Java Application Development Using Couchbase

In this tutorial we will learn the basics of developing a Java application using Couchbase.

Getting the JAR Files

Get the latest Java client JAR files from here. You can either get the JAR files from Maven repository if you are using the Maven build system. Otherwise, you can download the ZIP file and get the JAR files from there. In client API version 1.3.2, you will need to add these JAR files to your class path and build path:

  • commons-codec-1.5.jar
  • couchbase-client-1.2.0.jar
  • httpcore-4.1.1.jar
  • httpcore-nio-4.1.1.jar
  • jettison-1.1.jar
  • netty-3.5.5.Final.jar
  • spymemcached-2.10.0.jar

In addition, you will need a JSON library that can serialize Java objects into JSON and back. I recommend using Gson. This, you can download from here. Gson needs only one JAR file, for example: gson-2.2.4.jar.

If you are writing a web application, add all of these JAR files to WEB-INF/lib folder.

Opening a Connection

The steps to open a new connection is as follows:

List<URI> hosts = Arrays.asList(new URI("http://127.0.0.1:8091/pools"));
// Name of the Bucket to connect to
String bucket = "default";
// Password of the bucket (empty) string if none
String password = "";

// Connect to the Cluster
CouchbaseClient client = new CouchbaseClient(hosts, bucket, password);

To close the connection:

client.shutdown();

Connection Pooling?

There is no need for connection pooling with Couchbase. The client library uses multiplexing. That is, a single socket is used to serve multiple different channels of communication. A web application can open a single connection and use it from multiple threads. Couchbase doesn’t have any notion of a transaction. So, the operations performed by one thread doesn’t need to be distinguished from the operations from another thread.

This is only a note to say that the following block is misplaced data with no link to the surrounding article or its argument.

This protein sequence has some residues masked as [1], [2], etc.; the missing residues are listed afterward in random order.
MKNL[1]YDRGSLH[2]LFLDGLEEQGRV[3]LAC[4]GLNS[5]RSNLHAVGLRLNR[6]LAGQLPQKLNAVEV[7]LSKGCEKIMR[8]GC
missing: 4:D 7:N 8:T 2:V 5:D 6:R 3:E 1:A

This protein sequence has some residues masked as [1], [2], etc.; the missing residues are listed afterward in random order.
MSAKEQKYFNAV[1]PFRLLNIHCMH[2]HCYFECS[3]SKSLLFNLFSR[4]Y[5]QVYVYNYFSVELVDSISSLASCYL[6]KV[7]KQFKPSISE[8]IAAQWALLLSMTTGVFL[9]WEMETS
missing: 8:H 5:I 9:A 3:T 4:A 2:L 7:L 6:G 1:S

If you are using CDI, you can create a singleton class to simplify connection management.

@ApplicationScoped
public class ConnectionManager {
    Logger logger = Logger.getLogger(getClass().getName());
    private CouchbaseClient client;

    @PostConstruct
    public void init() {
        try {
            logger.info("Opening couchbase connection.");
            List<URI> hosts = Arrays.asList(new URI("http://127.0.0.1:8091/pools"));

            // Name of the Bucket to connect to
            String bucket = "default";

            // Password of the bucket (empty) string if none
            String password = "";

            // Connect to the Cluster
            client = new CouchbaseClient(hosts, bucket, password);
        } catch (Exception e) {
            client = null;
            throw new IllegalStateException(e);
        }
    }

    @PreDestroy
    public void destroy() {
        logger.info("Closing couchbase connection.");
        if (client != null) {
            client.shutdown();
            client = null;
        }
    }

    public CouchbaseClient getClient() {
        return client;
    }
}

Getting the connection from any CDI managed class, including Servlet, JSF managed beans and EJB becomes easy.

@WebServlet("/DemoServlet")
public class DemoServlet extends HttpServlet {
    private static final long serialVersionUID = 1L;
    @Inject
    ConnectionManager cm;